Book Review: Horses provide bridge across cultures and languages


The Tao of Horses

By Elizabeth Kaye McCall

Adams Media, 192 p

By Pam Linn/Staff Writer

There is an almost universally acknowledged kinship among people who know and love horses that transcends nationality, culture and language. And, as Elizabeth Kaye McCall writes in “The Tao of Horses,” the spiritual aspects of this bond with horses may be the strongest.

In McCall’s conversations with horsemen and women of diverse backgrounds and occupations, several basic elements of spirituality emerge. For those whose professional lives are intense or competitive, requiring problem solving and planning, riding horses not only helps them relax, it keeps them centered. The effect seems to be the same even for those whose job is training horses and teaching children to ride.

Film director Martha Coolidge says she fell in love with the “Black Stallion” books as a child but didn’t really grow up with horses. “I sort of worshiped them from afar.” It wasn’t until her career was on track that she became involved with horses again. “I had to learn to be in the present, because everything about what I do is the future,” she explains. “It’s always pushing against a clock-lots of anxiety and tremendous stress.” Riding, she says, “is like being connected to nature, which makes me feel more whole. It’s very transcendental.”

Peter Launsky-Tieffenthal, currently Consul General of Austria in Los Angeles, says during 20 years of diplomatic service in India and Saudi Arabia, horses have been a bridge across cultures and languages. “I think horse riding is a meditative experience, as much as it is a spiritual one,” he says. “You cannot hide your own emotions in front of a horse, so the horse kind of forces you to be honest with yourself.”

Psychic Jacqueline Welles, a certified Gestalt therapist, discusses dreams about horses, noting that in most dream interpretations, the horse is the dreamer’s physical body. She wonders whether the weightless feeling of riding may attract very spiritual people to an interest in horses.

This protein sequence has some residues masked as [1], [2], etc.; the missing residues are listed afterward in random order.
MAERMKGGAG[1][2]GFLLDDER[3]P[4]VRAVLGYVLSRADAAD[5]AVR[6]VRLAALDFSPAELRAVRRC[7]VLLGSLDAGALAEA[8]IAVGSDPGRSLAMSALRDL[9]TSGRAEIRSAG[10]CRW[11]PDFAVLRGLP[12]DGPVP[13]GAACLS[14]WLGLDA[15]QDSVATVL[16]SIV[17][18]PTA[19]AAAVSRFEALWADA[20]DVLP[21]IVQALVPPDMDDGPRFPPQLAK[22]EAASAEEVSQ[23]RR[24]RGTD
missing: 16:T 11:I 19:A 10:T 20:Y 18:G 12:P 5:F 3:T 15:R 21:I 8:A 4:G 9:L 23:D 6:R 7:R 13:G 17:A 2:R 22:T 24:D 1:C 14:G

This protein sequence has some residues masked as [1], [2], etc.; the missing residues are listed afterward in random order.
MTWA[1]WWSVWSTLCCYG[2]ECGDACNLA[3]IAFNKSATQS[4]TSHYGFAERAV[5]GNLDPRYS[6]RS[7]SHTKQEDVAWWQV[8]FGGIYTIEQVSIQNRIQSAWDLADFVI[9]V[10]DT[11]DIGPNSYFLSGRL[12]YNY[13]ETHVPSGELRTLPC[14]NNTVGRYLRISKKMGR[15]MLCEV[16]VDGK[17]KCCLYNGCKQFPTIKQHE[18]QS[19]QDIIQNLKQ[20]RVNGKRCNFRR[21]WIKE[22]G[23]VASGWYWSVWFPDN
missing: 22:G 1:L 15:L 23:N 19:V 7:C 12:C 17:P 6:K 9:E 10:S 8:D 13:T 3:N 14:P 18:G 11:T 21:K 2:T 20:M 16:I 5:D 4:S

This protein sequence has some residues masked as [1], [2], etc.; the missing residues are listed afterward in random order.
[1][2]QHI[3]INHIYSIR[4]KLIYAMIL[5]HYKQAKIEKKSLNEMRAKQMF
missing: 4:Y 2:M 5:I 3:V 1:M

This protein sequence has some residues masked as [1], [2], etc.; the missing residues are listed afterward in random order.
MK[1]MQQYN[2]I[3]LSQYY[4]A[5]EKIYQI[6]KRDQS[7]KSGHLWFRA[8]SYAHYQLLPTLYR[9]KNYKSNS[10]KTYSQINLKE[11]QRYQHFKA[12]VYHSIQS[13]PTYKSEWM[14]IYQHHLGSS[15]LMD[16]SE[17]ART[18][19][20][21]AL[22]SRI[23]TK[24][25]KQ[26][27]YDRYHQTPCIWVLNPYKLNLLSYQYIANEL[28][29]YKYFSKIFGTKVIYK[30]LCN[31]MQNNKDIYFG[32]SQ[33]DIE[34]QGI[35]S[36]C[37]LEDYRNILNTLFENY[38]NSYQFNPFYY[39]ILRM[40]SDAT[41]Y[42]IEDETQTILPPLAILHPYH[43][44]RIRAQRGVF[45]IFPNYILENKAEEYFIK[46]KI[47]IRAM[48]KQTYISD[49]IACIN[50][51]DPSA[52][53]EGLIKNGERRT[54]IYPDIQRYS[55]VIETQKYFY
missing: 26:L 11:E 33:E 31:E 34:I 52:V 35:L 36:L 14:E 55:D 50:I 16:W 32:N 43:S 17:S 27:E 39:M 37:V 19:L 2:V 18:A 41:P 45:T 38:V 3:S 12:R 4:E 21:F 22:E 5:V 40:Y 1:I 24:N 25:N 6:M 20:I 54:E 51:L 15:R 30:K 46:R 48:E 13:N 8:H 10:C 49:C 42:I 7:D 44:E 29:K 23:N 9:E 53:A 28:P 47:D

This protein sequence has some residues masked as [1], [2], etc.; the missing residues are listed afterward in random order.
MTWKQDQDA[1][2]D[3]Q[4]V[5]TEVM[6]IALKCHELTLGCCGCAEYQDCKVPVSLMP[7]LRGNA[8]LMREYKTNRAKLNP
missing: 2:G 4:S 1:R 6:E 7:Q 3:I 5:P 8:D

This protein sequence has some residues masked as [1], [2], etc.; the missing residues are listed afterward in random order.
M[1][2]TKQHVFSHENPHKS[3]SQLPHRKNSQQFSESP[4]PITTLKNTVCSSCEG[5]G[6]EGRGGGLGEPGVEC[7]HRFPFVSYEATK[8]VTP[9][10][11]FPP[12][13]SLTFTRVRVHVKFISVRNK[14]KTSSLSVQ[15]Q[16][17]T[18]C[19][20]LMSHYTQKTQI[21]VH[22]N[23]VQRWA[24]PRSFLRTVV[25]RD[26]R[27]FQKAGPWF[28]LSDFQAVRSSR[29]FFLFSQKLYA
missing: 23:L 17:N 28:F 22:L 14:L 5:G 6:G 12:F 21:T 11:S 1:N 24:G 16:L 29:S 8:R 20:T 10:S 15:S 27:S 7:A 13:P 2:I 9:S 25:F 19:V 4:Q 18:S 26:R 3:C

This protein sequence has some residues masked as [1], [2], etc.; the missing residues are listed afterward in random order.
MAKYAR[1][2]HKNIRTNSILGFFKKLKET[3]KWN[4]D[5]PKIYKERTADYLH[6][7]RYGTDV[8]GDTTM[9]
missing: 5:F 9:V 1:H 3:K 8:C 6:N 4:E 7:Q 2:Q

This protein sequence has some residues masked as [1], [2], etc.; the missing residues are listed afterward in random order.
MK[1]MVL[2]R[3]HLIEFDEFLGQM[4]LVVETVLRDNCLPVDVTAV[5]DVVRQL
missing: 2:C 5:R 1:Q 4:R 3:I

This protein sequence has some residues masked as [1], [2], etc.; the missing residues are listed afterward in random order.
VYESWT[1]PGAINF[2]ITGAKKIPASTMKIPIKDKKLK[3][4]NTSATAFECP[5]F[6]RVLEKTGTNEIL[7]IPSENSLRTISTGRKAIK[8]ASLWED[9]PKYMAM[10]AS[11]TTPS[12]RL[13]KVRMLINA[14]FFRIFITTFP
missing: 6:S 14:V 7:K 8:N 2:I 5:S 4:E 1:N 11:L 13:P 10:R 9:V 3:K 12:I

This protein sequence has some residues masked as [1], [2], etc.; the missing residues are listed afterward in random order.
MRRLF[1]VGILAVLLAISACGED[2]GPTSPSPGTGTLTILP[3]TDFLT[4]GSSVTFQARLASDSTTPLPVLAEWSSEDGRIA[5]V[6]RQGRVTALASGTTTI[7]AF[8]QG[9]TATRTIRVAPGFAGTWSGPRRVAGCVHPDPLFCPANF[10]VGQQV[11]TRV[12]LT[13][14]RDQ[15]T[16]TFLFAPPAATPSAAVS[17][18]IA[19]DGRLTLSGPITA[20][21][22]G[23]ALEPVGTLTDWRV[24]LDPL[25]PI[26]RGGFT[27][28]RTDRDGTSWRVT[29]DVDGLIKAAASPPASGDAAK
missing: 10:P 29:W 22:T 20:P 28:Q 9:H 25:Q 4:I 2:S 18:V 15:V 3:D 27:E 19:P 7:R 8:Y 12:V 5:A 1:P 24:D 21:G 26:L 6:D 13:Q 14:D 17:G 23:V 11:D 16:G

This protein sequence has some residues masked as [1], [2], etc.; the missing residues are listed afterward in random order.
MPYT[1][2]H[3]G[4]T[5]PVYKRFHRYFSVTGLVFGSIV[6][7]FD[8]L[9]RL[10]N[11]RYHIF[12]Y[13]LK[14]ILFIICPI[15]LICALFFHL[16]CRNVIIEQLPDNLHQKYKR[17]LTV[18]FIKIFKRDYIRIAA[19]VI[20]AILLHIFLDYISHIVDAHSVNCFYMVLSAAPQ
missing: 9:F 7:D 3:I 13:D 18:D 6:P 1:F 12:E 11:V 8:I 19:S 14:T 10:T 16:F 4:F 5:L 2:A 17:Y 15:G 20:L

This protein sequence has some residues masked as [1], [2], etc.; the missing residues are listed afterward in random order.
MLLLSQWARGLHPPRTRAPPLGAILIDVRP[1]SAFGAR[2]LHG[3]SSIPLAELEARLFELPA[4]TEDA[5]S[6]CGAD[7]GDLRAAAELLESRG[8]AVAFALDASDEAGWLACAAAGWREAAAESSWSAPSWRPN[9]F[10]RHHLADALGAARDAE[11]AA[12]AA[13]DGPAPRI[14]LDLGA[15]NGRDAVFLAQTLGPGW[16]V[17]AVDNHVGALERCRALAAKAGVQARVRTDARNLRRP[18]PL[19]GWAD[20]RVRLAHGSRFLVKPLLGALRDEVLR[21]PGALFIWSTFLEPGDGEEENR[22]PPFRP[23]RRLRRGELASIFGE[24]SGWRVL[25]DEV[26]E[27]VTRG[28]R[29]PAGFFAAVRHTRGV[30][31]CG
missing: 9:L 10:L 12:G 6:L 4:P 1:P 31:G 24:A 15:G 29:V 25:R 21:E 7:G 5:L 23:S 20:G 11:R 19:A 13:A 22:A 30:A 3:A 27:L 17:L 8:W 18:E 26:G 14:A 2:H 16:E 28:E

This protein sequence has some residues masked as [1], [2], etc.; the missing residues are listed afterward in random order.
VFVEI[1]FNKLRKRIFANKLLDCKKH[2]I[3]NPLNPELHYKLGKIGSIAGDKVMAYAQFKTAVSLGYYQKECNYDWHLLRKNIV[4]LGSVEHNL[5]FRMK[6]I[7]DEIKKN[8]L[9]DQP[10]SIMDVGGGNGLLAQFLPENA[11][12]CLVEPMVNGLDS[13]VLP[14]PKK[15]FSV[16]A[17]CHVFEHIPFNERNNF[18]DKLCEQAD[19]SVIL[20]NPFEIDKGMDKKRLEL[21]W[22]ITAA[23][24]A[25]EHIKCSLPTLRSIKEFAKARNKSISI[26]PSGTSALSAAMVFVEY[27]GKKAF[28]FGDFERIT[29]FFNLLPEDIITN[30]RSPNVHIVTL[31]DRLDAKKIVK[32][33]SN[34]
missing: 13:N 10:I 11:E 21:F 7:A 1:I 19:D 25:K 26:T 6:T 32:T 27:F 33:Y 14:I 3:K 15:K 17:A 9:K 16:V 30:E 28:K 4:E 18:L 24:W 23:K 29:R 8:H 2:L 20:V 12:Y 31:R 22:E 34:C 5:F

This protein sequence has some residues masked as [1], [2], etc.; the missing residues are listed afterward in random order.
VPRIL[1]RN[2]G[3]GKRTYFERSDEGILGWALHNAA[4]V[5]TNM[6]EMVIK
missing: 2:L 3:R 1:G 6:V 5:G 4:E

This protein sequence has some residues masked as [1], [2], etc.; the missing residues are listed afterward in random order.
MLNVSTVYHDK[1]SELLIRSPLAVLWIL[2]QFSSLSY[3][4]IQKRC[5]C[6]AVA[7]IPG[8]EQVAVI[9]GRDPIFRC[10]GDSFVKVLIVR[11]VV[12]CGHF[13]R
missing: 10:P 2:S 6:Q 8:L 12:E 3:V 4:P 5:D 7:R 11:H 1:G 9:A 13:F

A Roman Catholic nun who helps run a 300-acre farm on the smallest of the San Juan Islands, Mother Hildegard George, tends cows and llamas and a few draft horses and teaches children in 4-H clubs to handle the animals. And while it’s competitive, she stresses the joy of riding over any desire to be first. The Benedictine nun was also a consultant to a riding school for the handicapped and says that beyond the physiological aspect, “I think there’s also a psychological, spiritual aspect.”

Randy Rieman, former trainer at Hawaii’s Parker Ranch, now lives in new Mexico and gives training clinics all over. Like most interviewed for this book, he mentions that horses make you live in the present. “You are challenged to think and be completely in the moment, ” he says. “Horses don’t carry a watch, they don’t read a calendar . . . What’s happening is happening right now and that’s the most relevant thing in their lives. That’s been a very vibrant circumstance in my life.” Quite a bit of Zen philosophy for a cowboy poet who calls himself a Christian believer.

Howard Lee, teacher and healer, who founded The Light of Life Institute in Santa Monica, teaches workshops on his energy system to everyone from Type A business tycoons to natural health practitioners, dancers, actors and equestrians. He says some individuals are born with an affinity for communication with animals. He describes how horses think and communicate in visual terms rather than verbally. “They just send a picture.” Other horses, and some people who have managed to quiet their mental chatter, can see the image. This is the method by which animal psychics can “read” a horse.

Artists, for many reasons, seem drawn to horses, and their thoughts are explored in this remarkable set of interviews. From violinist Albert Stern, who raises quarter horses on his Malibu estate, to entertainer Wayne Newton, whose Arabian horses are as well known around the world as his singing career, they find true kinship with their horses.

McCall adds to the end of each chapter tips on how to cultivate one’s communication abilities and enjoyment of nature and relaxation. “Riding can become a direct route to inner stillness,” she writes.

Elizabeth Kaye McCall will discuss and sign “The Tao of Horses” at Borders Books in Thousand Oaks at 2 p.m., Nov. 20.